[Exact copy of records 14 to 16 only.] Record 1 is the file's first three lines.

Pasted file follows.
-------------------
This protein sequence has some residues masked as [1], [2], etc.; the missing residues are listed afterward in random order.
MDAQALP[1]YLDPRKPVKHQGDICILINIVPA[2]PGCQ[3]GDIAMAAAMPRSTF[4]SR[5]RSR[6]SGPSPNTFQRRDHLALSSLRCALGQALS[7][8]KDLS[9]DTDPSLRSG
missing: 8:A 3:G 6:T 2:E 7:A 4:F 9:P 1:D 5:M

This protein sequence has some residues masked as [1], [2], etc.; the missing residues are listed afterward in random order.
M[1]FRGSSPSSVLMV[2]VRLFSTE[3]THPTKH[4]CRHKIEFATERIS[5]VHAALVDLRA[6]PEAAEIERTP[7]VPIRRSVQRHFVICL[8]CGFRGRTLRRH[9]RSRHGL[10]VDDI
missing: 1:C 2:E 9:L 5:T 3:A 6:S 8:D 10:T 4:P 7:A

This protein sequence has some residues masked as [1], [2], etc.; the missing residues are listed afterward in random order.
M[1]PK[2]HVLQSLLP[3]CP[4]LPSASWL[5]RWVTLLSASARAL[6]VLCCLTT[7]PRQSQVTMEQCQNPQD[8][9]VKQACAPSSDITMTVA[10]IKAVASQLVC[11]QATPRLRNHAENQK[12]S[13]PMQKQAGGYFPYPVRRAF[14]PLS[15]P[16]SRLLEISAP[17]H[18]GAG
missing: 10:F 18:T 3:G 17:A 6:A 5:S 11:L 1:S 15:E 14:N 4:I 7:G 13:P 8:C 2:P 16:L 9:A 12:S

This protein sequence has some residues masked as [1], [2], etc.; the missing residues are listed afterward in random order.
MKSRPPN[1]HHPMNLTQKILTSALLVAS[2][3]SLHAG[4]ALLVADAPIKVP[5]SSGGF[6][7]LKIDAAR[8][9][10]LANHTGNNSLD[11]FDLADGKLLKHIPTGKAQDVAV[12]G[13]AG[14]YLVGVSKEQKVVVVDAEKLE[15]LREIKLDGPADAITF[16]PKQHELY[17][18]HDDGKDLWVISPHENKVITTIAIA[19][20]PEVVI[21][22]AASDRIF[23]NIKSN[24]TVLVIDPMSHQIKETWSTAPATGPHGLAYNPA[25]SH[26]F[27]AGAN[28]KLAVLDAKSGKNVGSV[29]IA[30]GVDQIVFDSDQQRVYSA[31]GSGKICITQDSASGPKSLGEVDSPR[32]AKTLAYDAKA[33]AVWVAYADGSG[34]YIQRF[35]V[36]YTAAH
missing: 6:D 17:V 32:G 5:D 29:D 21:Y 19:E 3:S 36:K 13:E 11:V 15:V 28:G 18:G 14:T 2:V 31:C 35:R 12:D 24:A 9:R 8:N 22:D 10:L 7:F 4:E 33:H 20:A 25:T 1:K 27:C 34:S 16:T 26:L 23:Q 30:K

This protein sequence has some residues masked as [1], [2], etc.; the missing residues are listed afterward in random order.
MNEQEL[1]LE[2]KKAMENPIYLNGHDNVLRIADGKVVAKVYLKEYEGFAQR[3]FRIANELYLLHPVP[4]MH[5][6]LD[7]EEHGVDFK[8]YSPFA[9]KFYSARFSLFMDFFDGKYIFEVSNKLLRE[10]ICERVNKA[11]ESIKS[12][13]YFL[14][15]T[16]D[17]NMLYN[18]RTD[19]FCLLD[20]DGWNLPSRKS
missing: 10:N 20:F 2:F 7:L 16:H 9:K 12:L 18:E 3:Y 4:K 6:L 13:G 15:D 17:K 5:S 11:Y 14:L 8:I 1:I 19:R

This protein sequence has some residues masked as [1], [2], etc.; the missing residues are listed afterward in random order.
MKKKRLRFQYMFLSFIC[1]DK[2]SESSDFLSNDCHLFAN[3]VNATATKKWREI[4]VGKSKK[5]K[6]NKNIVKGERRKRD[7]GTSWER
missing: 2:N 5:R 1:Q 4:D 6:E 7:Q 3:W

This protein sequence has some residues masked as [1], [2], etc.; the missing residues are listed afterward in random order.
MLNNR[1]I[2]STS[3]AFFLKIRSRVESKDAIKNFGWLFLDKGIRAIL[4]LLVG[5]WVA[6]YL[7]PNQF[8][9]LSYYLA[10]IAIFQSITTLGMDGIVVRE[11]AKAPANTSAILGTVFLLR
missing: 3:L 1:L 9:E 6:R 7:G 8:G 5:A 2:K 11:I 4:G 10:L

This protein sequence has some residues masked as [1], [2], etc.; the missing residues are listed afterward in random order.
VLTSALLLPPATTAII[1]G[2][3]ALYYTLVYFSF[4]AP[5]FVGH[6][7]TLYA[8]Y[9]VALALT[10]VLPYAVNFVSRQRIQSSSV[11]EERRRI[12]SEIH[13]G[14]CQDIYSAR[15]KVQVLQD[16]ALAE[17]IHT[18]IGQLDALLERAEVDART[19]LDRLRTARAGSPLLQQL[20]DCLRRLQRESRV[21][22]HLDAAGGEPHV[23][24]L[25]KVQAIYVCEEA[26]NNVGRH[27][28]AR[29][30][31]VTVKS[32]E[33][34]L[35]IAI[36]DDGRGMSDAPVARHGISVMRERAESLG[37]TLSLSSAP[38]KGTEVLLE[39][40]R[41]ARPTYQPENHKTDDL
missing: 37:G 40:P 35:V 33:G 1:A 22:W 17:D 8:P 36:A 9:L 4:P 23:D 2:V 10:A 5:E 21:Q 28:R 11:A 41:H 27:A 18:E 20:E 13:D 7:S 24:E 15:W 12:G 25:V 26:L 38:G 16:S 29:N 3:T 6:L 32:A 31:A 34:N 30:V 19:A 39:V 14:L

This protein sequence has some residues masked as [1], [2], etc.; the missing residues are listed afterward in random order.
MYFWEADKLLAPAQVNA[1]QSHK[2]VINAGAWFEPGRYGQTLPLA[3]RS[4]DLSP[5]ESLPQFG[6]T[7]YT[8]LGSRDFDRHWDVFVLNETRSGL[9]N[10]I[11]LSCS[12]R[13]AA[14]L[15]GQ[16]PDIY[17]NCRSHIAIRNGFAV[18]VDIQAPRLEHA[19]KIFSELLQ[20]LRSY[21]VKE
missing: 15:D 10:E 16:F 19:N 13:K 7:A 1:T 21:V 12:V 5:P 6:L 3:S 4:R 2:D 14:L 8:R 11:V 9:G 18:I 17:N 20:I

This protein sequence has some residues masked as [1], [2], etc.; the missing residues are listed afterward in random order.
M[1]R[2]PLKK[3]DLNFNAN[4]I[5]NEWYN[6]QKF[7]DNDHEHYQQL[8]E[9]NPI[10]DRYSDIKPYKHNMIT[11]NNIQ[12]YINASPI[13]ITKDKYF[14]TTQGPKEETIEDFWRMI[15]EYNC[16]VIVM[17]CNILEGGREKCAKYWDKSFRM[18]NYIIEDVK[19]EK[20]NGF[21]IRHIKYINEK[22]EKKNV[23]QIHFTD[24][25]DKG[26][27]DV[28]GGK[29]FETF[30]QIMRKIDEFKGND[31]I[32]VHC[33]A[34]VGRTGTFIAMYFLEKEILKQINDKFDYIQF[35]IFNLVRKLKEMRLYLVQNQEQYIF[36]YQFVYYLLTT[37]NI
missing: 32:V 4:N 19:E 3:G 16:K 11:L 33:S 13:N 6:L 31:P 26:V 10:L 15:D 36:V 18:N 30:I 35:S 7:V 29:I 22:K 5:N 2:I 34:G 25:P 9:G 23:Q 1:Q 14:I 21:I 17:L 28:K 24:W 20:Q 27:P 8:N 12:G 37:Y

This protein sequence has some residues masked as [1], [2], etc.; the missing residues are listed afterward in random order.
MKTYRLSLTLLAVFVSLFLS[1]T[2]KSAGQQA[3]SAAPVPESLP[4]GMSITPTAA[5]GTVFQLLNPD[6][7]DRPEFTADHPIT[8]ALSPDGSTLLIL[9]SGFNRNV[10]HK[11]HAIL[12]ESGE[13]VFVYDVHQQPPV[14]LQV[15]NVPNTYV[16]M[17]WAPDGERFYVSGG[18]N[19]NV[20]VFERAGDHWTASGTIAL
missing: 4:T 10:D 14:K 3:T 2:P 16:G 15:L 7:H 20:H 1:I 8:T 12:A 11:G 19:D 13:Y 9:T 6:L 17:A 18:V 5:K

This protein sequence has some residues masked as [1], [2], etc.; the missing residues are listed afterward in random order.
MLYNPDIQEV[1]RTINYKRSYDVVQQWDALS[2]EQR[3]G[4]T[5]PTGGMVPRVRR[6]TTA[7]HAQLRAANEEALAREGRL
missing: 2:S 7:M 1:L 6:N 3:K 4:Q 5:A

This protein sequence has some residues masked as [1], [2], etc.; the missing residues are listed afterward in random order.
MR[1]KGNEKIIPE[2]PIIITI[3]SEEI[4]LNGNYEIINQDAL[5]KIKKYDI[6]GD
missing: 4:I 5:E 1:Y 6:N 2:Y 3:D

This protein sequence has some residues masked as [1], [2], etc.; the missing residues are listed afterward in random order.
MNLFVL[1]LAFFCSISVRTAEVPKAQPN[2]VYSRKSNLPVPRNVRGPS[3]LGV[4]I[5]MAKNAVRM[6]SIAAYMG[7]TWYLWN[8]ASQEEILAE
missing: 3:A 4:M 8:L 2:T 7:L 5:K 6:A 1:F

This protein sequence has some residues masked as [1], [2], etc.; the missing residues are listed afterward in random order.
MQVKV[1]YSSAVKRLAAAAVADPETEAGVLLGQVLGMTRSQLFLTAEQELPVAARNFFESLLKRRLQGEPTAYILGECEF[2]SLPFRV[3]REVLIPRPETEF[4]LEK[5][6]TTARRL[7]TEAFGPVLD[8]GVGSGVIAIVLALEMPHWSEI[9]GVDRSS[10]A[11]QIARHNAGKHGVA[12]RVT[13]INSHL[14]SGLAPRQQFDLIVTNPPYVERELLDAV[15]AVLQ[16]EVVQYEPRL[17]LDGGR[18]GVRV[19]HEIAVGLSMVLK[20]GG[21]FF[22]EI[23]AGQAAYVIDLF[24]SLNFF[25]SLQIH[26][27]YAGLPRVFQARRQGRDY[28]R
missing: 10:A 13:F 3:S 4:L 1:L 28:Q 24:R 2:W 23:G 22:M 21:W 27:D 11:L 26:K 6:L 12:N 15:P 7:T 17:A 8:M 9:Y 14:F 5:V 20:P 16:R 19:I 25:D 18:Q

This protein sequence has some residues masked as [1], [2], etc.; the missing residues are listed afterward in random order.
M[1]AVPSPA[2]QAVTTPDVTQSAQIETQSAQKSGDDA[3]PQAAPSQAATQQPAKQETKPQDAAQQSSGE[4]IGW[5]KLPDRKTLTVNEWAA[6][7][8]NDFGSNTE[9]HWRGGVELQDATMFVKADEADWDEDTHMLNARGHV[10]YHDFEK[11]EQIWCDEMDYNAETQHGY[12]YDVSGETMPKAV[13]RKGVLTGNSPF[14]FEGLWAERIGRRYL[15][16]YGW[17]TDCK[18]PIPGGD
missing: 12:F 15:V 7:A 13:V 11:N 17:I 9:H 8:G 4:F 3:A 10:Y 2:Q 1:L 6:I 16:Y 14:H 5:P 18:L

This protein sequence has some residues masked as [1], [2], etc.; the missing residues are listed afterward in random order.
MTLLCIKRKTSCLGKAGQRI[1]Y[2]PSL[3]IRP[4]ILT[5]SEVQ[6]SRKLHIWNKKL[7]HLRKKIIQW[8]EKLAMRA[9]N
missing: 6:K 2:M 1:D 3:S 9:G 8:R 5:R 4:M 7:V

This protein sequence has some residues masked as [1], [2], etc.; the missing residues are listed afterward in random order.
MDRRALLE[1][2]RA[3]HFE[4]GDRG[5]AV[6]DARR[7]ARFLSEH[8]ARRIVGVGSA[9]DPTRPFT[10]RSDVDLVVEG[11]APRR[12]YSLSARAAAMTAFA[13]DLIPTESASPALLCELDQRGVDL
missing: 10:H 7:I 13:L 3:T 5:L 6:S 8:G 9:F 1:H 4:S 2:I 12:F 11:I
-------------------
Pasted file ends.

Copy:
This protein sequence has some residues masked as [1], [2], etc.; the missing residues are listed afterward in random order.
MNLFVL[1]LAFFCSISVRTAEVPKAQPN[2]VYSRKSNLPVPRNVRGPS[3]LGV[4]I[5]MAKNAVRM[6]SIAAYMG[7]TWYLWN[8]ASQEEILAE
missing: 3:A 4:M 8:L 2:T 7:L 5:K 6:A 1:F

This protein sequence has some residues masked as [1], [2], etc.; the missing residues are listed afterward in random order.
MQVKV[1]YSSAVKRLAAAAVADPETEAGVLLGQVLGMTRSQLFLTAEQELPVAARNFFESLLKRRLQGEPTAYILGECEF[2]SLPFRV[3]REVLIPRPETEF[4]LEK[5][6]TTARRL[7]TEAFGPVLD[8]GVGSGVIAIVLALEMPHWSEI[9]GVDRSS[10]A[11]QIARHNAGKHGVA[12]RVT[13]INSHL[14]SGLAPRQQFDLIVTNPPYVERELLDAV[15]AVLQ[16]EVVQYEPRL[17]LDGGR[18]GVRV[19]HEIAVGLSMVLK[20]GG[21]FF[22]EI[23]AGQAAYVIDLF[24]SLNFF[25]SLQIH[26][27]YAGLPRVFQARRQGRDY[28]R
missing: 10:A 13:F 3:S 4:L 1:L 28:Q 24:R 2:W 23:G 22:M 21:W 27:D 11:L 26:K 6:L 12:N 15:P 7:T 17:A 8:M 9:Y 14:F 5:V 20:P 16:R 19:I 25:D 18:Q

This protein sequence has some residues masked as [1], [2], etc.; the missing residues are listed afterward in random order.
M[1]AVPSPA[2]QAVTTPDVTQSAQIETQSAQKSGDDA[3]PQAAPSQAATQQPAKQETKPQDAAQQSSGE[4]IGW[5]KLPDRKTLTVNEWAA[6][7][8]NDFGSNTE[9]HWRGGVELQDATMFVKADEADWDEDTHMLNARGHV[10]YHDFEK[11]EQIWCDEMDYNAETQHGY[12]YDVSGETMPKAV[13]RKGVLTGNSPF[14]FEGLWAERIGRRYL[15][16]YGW[17]TDCK[18]PIPGGD
missing: 12:F 15:V 7:A 13:V 11:N 17:I 9:H 8:G 4:F 3:A 10:Y 2:Q 1:L 6:I 16:Y 14:H 5:P 18:L